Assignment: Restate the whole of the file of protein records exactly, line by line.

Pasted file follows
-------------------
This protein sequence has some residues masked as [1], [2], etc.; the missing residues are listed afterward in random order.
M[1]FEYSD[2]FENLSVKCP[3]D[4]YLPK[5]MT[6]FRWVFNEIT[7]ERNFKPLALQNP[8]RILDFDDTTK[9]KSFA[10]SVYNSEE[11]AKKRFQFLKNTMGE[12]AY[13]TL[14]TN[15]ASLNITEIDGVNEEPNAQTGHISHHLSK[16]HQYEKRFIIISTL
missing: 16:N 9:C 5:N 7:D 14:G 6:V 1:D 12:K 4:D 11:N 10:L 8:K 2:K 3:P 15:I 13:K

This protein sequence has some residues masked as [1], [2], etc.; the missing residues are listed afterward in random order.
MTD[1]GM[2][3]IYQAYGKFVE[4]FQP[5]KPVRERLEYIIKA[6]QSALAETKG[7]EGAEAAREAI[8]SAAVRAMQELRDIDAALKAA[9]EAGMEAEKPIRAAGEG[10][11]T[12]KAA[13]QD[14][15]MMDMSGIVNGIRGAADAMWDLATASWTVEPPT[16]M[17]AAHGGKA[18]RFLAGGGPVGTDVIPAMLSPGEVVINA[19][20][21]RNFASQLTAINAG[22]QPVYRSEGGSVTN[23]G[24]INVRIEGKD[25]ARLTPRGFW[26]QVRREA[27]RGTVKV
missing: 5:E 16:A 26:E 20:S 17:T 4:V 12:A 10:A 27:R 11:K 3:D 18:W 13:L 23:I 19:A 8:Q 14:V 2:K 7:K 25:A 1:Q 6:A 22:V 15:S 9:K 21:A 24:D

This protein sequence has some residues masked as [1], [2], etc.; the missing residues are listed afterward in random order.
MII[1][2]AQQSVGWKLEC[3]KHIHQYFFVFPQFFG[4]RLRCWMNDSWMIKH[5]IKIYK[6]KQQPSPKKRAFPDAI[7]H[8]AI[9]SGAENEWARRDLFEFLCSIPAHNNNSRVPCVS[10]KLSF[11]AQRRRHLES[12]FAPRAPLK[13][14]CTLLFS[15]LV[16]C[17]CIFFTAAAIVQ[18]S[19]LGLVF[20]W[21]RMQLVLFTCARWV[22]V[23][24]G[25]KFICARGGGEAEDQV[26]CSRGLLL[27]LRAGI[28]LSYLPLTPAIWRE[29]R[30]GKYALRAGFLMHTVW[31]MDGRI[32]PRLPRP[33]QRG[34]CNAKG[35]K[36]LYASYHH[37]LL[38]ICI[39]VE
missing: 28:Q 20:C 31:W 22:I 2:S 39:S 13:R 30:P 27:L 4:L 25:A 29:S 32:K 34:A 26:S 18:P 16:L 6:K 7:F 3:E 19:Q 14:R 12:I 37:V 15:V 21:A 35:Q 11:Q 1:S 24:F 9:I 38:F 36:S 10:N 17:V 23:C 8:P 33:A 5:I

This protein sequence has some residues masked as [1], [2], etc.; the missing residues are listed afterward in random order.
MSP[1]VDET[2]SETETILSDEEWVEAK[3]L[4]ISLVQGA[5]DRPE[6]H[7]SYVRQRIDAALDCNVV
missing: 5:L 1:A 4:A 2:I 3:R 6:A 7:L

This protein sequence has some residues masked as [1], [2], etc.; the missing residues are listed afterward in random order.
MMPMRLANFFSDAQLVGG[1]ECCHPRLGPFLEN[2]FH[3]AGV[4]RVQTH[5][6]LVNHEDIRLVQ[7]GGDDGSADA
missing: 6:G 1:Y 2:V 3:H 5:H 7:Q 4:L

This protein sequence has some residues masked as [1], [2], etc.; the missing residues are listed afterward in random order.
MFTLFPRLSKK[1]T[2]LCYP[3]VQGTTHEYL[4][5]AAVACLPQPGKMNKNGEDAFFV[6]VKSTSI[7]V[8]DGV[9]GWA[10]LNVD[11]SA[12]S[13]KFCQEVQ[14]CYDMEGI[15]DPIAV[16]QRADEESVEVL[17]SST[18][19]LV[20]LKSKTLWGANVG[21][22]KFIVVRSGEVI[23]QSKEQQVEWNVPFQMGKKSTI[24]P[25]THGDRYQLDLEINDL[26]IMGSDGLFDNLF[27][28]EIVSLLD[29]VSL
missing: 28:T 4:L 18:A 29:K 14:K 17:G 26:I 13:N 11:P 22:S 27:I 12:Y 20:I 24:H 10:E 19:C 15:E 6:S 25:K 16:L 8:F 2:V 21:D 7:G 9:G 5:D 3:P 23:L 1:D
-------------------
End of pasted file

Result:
This protein sequence has some residues masked as [1], [2], etc.; the missing residues are listed afterward in random order.
M[1]FEYSD[2]FENLSVKCP[3]D[4]YLPK[5]MT[6]FRWVFNEIT[7]ERNFKPLALQNP[8]RILDFDDTTK[9]KSFA[10]SVYNSEE[11]AKKRFQFLKNTMGE[12]AY[13]TL[14]TN[15]ASLNITEIDGVNEEPNAQTGHISHHLSK[16]HQYEKRFIIISTL
missing: 16:N 9:C 5:N 7:D 14:G 6:V 1:D 12:K 4:D 11:N 10:L 8:K 2:K 3:P 15:I 13:K

This protein sequence has some residues masked as [1], [2], etc.; the missing residues are listed afterward in random order.
MTD[1]GM[2][3]IYQAYGKFVE[4]FQP[5]KPVRERLEYIIKA[6]QSALAETKG[7]EGAEAAREAI[8]SAAVRAMQELRDIDAALKAA[9]EAGMEAEKPIRAAGEG[10][11]T[12]KAA[13]QD[14][15]MMDMSGIVNGIRGAADAMWDLATASWTVEPPT[16]M[17]AAHGGKA[18]RFLAGGGPVGTDVIPAMLSPGEVVINA[19][20][21]RNFASQLTAINAG[22]QPVYRSEGGSVTN[23]G[24]INVRIEGKD[25]ARLTPRGFW[26]QVRREA[27]RGTVKV
missing: 5:E 16:A 26:E 20:S 17:T 4:V 12:A 10:A 27:R 11:K 3:D 18:W 13:L 23:I 19:A 8:Q 14:V 2:K 7:K 25:A 1:Q 6:A 22:V 15:S 9:K 21:A 24:D

This protein sequence has some residues masked as [1], [2], etc.; the missing residues are listed afterward in random order.
MII[1][2]AQQSVGWKLEC[3]KHIHQYFFVFPQFFG[4]RLRCWMNDSWMIKH[5]IKIYK[6]KQQPSPKKRAFPDAI[7]H[8]AI[9]SGAENEWARRDLFEFLCSIPAHNNNSRVPCVS[10]KLSF[11]AQRRRHLES[12]FAPRAPLK[13][14]CTLLFS[15]LV[16]C[17]CIFFTAAAIVQ[18]S[19]LGLVF[20]W[21]RMQLVLFTCARWV[22]V[23][24]G[25]KFICARGGGEAEDQV[26]CSRGLLL[27]LRAGI[28]LSYLPLTPAIWRE[29]R[30]GKYALRAGFLMHTVW[31]MDGRI[32]PRLPRP[33]QRG[34]CNAKG[35]K[36]LYASYHH[37]LL[38]ICI[39]VE
missing: 28:Q 20:C 31:W 22:I 2:S 39:S 13:R 30:P 27:L 4:L 25:A 29:S 32:K 34:A 26:S 18:P 16:L 6:K 7:F 3:E 19:Q 14:R 12:I 37:V 15:V 21:A 35:Q 11:Q 1:S 24:F 9:I 38:F 36:S 10:N 17:V 23:C 8:P 33:A 5:I

This protein sequence has some residues masked as [1], [2], etc.; the missing residues are listed afterward in random order.
MSP[1]VDET[2]SETETILSDEEWVEAK[3]L[4]ISLVQGA[5]DRPE[6]H[7]SYVRQRIDAALDCNVV
missing: 5:L 1:A 4:A 2:I 3:R 6:A 7:L

This protein sequence has some residues masked as [1], [2], etc.; the missing residues are listed afterward in random order.
MMPMRLANFFSDAQLVGG[1]ECCHPRLGPFLEN[2]FH[3]AGV[4]RVQTH[5][6]LVNHEDIRLVQ[7]GGDDGSADA
missing: 6:G 1:Y 2:V 3:H 5:H 7:Q 4:L

This protein sequence has some residues masked as [1], [2], etc.; the missing residues are listed afterward in random order.
MFTLFPRLSKK[1]T[2]LCYP[3]VQGTTHEYL[4][5]AAVACLPQPGKMNKNGEDAFFV[6]VKSTSI[7]V[8]DGV[9]GWA[10]LNVD[11]SA[12]S[13]KFCQEVQ[14]CYDMEGI[15]DPIAV[16]QRADEESVEVL[17]SST[18][19]LV[20]LKSKTLWGANVG[21][22]KFIVVRSGEVI[23]QSKEQQVEWNVPFQMGKKSTI[24]P[25]THGDRYQLDLEINDL[26]IMGSDGLFDNLF[27][28]EIVSLLD[29]VSL
missing: 28:T 4:L 18:A 29:K 14:K 17:G 26:I 13:N 11:P 22:S 27:I 12:Y 20:I 24:H 10:E 19:C 15:E 6:S 25:K 16:L 8:F 2:V 21:D 7:G 9:G 5:D 3:P 23:L 1:D